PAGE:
Rice also rejects the boycott because he thinks that ASA members will be “discouraged from pursuing Fulbright research or teaching opportunities in Israeli universities, as Fulbright opportunities typically require explicit affiliation with host institutions. That, to my mind, is a restriction of the academic freedom of individual scholars.”

This seems a reasonable concern. That is, until you look at the countries where Fulbright grants are being offered. During the 2014-2015 academic year Fulbright awards will not be available to scholars wanting to study in: “Algeria, Gaza, Iran, Iraq, Lebanon, Libya, Qatar, Saudi Arabia, Syria, Tunisia, the West Bank, or Yemen.” What Middle East countries are left? Bahrain, Egypt, Israel, Jordan, Kuwait, Morocco, Oman and the United Arab Emirates; all are current allies of the US government. One can only wonder if Rice has anything to say about that.

Of course, there are also American scholars who are adopting a much cruder framework for completely rejecting any boycott of Israel. For example, Larry Summers, the former president of Harvard University and former US Treasury secretary, suggests simply that targeting Israel is “anti-Semitic in effect”. Furthermore, while he insists ardently that boycotts are against the principle of academic freedom, he also hopes that universities will stop funding faculty participation in ASA if the resolution is passed.

Regardless of whether ASA members choose to uphold the boycott or not, what having this public debate highlights more than anything else is that those who continue to support Israeli apartheid and occupation are quickly running out of excuses.

December 16, 2013 Posted by | Ethnic Cleansing, Racism, Zionism, Illegal Occupation, Solidarity and Activism | , , , , , , , | Leave a comment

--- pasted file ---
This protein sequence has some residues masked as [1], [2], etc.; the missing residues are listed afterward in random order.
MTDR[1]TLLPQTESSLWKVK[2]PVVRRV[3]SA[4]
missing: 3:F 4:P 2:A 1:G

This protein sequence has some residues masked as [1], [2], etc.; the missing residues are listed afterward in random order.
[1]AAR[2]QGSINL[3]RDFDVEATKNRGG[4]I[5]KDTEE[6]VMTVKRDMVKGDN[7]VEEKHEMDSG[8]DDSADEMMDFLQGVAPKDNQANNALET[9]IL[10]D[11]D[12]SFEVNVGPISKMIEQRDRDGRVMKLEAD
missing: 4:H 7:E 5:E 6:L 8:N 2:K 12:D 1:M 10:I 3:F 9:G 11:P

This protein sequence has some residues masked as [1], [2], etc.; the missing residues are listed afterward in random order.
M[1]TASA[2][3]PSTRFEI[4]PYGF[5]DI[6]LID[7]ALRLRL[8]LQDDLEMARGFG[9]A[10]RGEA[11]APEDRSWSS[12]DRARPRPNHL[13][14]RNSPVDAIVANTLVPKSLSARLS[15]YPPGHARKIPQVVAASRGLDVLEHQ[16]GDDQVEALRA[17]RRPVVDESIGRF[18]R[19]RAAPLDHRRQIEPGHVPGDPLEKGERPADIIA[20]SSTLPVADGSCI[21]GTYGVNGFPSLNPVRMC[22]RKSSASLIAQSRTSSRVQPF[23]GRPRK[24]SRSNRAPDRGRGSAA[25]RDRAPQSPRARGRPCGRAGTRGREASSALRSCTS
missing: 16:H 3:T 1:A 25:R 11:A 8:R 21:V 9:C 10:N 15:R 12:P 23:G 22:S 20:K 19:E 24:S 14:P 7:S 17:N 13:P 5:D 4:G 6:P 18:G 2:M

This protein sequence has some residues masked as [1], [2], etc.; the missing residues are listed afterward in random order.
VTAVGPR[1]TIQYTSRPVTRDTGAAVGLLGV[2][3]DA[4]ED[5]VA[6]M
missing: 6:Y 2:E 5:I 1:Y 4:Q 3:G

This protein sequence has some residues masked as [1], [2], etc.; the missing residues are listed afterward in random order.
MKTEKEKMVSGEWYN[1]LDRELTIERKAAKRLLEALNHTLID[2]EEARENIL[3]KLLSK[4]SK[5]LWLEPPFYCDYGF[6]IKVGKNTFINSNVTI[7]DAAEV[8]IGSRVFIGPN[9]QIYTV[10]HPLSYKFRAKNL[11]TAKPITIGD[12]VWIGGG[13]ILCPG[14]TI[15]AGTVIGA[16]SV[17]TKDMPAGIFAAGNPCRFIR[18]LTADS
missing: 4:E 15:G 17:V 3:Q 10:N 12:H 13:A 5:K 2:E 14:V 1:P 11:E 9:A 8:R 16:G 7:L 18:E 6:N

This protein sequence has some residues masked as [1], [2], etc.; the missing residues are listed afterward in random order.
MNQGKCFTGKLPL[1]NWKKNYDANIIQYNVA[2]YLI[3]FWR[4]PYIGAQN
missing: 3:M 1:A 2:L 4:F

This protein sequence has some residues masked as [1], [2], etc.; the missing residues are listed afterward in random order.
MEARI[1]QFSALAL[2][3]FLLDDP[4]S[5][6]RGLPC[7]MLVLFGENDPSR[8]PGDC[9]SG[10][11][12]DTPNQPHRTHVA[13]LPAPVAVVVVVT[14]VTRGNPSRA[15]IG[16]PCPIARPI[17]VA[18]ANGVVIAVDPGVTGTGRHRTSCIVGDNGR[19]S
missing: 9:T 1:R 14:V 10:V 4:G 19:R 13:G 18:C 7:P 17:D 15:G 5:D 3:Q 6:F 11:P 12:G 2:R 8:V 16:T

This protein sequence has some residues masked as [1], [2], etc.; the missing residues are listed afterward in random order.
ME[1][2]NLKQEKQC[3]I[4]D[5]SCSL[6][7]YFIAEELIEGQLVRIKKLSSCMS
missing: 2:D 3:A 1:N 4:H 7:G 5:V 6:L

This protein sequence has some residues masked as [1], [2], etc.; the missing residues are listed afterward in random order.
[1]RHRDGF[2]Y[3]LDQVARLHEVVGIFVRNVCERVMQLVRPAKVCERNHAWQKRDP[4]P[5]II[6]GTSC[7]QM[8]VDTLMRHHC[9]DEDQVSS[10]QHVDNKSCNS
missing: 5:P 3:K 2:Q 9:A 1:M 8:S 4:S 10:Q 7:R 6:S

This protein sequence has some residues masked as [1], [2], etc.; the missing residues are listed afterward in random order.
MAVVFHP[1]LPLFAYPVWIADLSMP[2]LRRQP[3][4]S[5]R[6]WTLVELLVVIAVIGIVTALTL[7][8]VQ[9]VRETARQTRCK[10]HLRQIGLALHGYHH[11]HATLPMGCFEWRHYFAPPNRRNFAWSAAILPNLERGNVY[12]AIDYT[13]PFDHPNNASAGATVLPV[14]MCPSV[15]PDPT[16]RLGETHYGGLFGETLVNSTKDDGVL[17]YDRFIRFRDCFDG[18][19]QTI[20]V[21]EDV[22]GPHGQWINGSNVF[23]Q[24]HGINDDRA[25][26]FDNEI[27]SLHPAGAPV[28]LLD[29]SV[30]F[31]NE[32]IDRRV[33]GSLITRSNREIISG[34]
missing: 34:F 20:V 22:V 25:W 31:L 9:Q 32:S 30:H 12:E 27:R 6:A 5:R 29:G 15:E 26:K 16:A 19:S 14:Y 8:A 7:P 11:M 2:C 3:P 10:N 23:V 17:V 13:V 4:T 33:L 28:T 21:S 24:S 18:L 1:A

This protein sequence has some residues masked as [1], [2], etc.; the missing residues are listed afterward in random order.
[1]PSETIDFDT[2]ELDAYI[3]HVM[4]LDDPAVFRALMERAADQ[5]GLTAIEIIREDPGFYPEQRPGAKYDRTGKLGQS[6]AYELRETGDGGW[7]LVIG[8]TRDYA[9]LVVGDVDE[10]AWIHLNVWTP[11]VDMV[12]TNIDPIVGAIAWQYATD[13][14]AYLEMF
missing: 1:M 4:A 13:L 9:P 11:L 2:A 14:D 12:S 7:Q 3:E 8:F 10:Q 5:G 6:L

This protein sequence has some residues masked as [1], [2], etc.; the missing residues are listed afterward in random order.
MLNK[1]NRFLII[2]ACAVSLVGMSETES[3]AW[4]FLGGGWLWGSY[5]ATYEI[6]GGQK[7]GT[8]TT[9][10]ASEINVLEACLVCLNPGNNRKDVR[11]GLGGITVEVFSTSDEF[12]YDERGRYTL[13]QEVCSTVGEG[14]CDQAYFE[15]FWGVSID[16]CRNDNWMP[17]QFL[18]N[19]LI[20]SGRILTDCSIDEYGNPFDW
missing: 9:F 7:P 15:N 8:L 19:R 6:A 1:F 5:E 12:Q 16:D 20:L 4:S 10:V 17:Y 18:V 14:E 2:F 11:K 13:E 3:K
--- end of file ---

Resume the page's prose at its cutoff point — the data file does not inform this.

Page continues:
ASA Summit Promotes South-South Ties, Regional Integration

Venezuelanalysis | March 1, 2013

The signing of twenty-seven new economic and social agreements between the nations of South America and Africa was the product of three days of meetings held between representatives of more than 60 countries in Equatorial Guinea last week.

The Third South America Africa Summit (ASA) took place just outside the capital of Malabo, where heads of states and high-ranking officials outlined ways to improve commercial, technological and transportation collaboration between the two continents.

Brazilian President Dilma Rousseff as well as Bolivia’s President Evo Morales were in attendance on Friday as were the presidents of Nigeria, South Africa, Senegal, Suriname and Cape Verde, among others.

“We are here to contribute with our experiences together, always thinking about the liberation of our countries in Africa as well as in Latin America and the Caribbean”, said President Morales on Friday.

During his speech, Morales drew attention to the need to take back the natural resources that have been “looted” by the United States and Europe, highlighting the gains that have been made as a result of such policies in the Americas.

“We began to take back our resources and the result has been a change in the economic and financial history of much of the countries in Latin America and the Caribbean”, the Bolivian head of state asserted.

“Unity for the dignity of our peoples, unity for equality, and, above all, unity for our liberation”, he added.

This sentiment of economic and political independence was echoed by the majority of ASA representatives including Nigerian Foreign Minister, Viola Adaku Onwuliri.

“Let’s show our ability to make tangible decisions that will lead to economic development and the integration of Africa and South America.

With true political will, we will be able to achieve it, just a s we have already been able to overcome the burdens of colonialism and racism”, Onwuliri said.

For his part, Venezuelan Foreign Minister Elias Jaua read a letter written by Hugo Chavez who apologized for his inability to participate personally in the conference.